Schultz was charged with dealing in marijuana. At trial the District Judge ruled that the interrogation in the apartment was a custodial one (i.e. one which while not in the police department was the functional equivalent of such an interview) and since no Miranda warnings were given suppressed the evidence of it. The Judge also suppressed all physical evidence gathered from the scene. The Court of Appeals upheld the District Court’s ruling and the State appealed to the Kansas Supreme Court.

In its decision, the Kansas Supreme Court affirmed the suppression of the un-Mirandized statements, finding that the interview in the apartment met all the characteristics necessary to be covered under Miranda. However, the Court reversed the suppression of the physical evidence, citing and quoting extensively from the United States Supreme Court’s decision in United States v. Patane. In that case the U.S. Supreme Court held  that physical evidence gathered after a defendant went un-Mirandized was not subject to an exclusionary rule, provided that police coercion was not involved. Rather, the exclusionary rule only applied to the statements which if introduced at trial would violate the right against self-incrimination. Since the search of Schultz’ apartment was a valid and consensual one, the mere fact that it happened after a botched interview process did not mean that the evidence should be excluded.

The District Court’s suppression ruling was therefore vacated as far as the physical evidence was concerned and the case remanded for further proceedings.

Analysis: United States v. Patane was a late Rehnquist era decision, handed down in June 2004. It was a plurality opinion, with Chief Justice Rehnquist and Justices Scalia and Thomas joined in the result by Justices  O’Connor and Kennedy and the four liberals in dissent. Justice Thomas wrote the main opinion. With several personnel changes on that Court since then, this case may be a candidate for a further appeal.

Decision: State v. Gonzales

August 13, 2009

July 24th. The Kansas Supreme Court has issued its opinion in State v. Gonzales (No. 99,657) a child sex abuse case. In a unanimous opinion, written by Justice Marla Luckert the Court affirmed Gerald Gonzales’ convictions for aggravated indecent liberties with a child, rejecting his complaint of ineffective assistance of counsel. However, the Court vacated his Jessica’s Law sentence on the grounds that the jury was not asked to find that the state had proven beyond a reasonable doubt that Gonzales was over 18 at the time the crimes were committed.

Gerald Gonzales repeatedly forced his girlfriend’s daughters (aged 14 and below) into performing sex acts with him. He was arrested and convicted on multiple counts. During the trial he had disagreements with his lawyer and sought a retrial on the grounds of ineffective assistance of counsel. The Trial Court rejected that, finding that his attorney’s performance was acceptable. On appeal he re-argued this matter as well as seeking to have his life without parole for 25 years sentence vacated on the grounds that his age (a factor in sentencing) was not presented to the jury for a finding.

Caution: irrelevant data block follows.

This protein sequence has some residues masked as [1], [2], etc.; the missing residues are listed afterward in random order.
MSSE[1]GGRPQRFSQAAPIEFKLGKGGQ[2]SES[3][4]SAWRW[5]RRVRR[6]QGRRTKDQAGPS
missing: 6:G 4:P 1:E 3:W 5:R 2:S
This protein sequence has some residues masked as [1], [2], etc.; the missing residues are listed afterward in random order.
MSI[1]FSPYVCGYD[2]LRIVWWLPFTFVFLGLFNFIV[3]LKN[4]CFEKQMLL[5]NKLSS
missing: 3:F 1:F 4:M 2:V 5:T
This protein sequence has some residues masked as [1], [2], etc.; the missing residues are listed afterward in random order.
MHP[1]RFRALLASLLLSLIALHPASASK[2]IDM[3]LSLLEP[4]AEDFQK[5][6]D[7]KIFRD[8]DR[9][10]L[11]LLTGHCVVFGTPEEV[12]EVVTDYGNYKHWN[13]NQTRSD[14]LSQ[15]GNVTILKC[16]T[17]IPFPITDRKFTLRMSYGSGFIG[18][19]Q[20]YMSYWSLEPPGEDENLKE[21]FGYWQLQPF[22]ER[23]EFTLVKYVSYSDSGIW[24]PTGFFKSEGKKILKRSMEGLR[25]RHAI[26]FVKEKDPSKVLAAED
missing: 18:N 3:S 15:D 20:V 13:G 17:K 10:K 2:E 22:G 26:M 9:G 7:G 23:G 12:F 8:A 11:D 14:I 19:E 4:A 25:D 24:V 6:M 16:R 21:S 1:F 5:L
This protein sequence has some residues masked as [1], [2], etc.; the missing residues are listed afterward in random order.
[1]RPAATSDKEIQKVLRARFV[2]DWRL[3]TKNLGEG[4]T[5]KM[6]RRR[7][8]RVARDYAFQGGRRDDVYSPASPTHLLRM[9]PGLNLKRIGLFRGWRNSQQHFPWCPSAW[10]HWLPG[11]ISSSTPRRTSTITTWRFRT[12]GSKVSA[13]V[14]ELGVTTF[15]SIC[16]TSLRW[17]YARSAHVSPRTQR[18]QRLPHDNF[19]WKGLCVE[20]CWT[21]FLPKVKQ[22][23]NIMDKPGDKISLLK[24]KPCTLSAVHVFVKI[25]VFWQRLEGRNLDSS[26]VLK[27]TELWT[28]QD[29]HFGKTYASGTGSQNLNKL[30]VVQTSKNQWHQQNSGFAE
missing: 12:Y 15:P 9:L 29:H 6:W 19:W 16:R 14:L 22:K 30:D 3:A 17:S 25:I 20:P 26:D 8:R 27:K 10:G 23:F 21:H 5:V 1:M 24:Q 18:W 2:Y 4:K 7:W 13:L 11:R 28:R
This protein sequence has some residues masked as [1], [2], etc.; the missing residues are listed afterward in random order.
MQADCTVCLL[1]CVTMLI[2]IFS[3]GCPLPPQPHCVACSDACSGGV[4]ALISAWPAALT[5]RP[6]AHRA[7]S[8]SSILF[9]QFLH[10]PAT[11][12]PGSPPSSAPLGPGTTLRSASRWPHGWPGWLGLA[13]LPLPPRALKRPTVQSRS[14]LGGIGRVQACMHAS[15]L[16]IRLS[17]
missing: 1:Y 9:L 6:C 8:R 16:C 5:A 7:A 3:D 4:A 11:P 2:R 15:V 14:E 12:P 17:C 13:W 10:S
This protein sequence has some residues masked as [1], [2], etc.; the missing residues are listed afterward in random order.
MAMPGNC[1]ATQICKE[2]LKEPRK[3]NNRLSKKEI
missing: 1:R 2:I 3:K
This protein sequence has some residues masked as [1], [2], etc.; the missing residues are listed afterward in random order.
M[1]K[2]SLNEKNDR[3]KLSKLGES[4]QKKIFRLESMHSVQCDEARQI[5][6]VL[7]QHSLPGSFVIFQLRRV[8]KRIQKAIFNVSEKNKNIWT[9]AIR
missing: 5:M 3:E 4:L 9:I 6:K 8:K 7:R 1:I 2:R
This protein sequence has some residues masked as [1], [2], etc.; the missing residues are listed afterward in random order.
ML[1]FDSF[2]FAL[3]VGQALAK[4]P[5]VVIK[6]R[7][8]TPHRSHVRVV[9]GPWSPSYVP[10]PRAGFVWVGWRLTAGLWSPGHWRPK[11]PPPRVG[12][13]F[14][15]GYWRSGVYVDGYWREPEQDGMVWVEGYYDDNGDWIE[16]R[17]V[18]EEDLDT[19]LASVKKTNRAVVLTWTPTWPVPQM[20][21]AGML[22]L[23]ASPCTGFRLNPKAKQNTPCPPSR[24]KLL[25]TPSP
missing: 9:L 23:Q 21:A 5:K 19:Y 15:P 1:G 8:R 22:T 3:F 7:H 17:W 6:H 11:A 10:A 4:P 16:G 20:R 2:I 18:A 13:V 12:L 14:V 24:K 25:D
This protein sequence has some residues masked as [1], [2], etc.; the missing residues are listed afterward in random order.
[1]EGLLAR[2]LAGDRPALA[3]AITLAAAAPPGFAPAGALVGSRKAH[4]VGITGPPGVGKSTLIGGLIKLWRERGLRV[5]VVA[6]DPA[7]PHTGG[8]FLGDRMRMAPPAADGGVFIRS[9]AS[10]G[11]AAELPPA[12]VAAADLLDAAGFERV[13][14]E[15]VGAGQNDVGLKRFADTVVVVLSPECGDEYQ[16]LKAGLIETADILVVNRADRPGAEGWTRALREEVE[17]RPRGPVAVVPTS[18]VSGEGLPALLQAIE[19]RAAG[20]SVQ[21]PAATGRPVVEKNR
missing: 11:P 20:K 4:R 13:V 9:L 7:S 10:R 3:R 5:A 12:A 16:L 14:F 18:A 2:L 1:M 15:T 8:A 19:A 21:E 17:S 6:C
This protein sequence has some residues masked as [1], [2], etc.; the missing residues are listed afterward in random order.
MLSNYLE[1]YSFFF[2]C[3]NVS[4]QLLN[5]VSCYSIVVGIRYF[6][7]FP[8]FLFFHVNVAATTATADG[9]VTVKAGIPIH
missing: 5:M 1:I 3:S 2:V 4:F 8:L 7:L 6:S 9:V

The Court upheld the District Court’s denial of Gonzales’ ineffective assistance claim, after reviewing the detail of what appeared to be a workaday dispute between a defendant and his lawyer. It also upheld Gonzales’ convictions, since his date of birth had appeared on the charging sheet.

However, citing its recent decision in State v. Bello, the Court vacated  Gonzales’ sentence. It found that under Apprendi, the fact that Gonzales was over 18 was an element of the crime and therefore a matter for the jury to determine. Therefore Gonzales’ case was remanded for re-sentencing where he will receive a lesser sentence.

Analysis: It is becoming clear that a significant number of Jessica’s Law sentences in Kansas are going to be vacated as a result of the State v. Bello decision (how many depends on whether DA’s have included the defendants ages in evidence presented to juries, something many will not have done since it is usually obvious that a given child molester is over 18). The whole Apprendi regime hangs by a thread, however, and some have suggested that newly confirmed Justice Sonia Sotomayor may side with those who would overturn it. The Jessica’s Law cases that bubble up in the coming months may well present a good vehicle for such a challenge in which an obviously over-18 criminal is let off lightly because their age was not presented as something for the Jury to rule on. This blog will monitor the United States Supreme Court docket for signs of a certiorari petition by the State of Kansas. The United States Supreme Court has twice reversed the Kansas Supreme Court in criminal cases in recent years.

Decision: State v. Ransom

August 12, 2009

July 24th. The Kansas Supreme Court has issued its decision in State v. Ransom (No. 99,794), the third case arising from a Wichita Gang Scene murder spree. Previous coverage of the prosecutions which arose from this crime has been covered here and here. In a unanimous opinion, written by Justice Carol Beier, the Court rejected Karlan Ransom’s attempt to get a new trial based on the exclusion of evidence arising from a search his girlfriend consented to.

After the killings detailed in the previous coverage, police received a tip that they should check the house of Sharondi Washington (Ransom’s girlfriend), where Ransom stayed 6 nights per week. A large number of police officers descended on the house. Initially, Washington would not let them in but after coming out and speaking to them in a police car, Washington consented to the search. It should be noted that Washington subsequently claimed that she did not agree to the search (which was one of Ransom’s claims on appeal). The Court rejected this argument based on the District Judge’s determination after weighing the evidence that the police account was more convincing.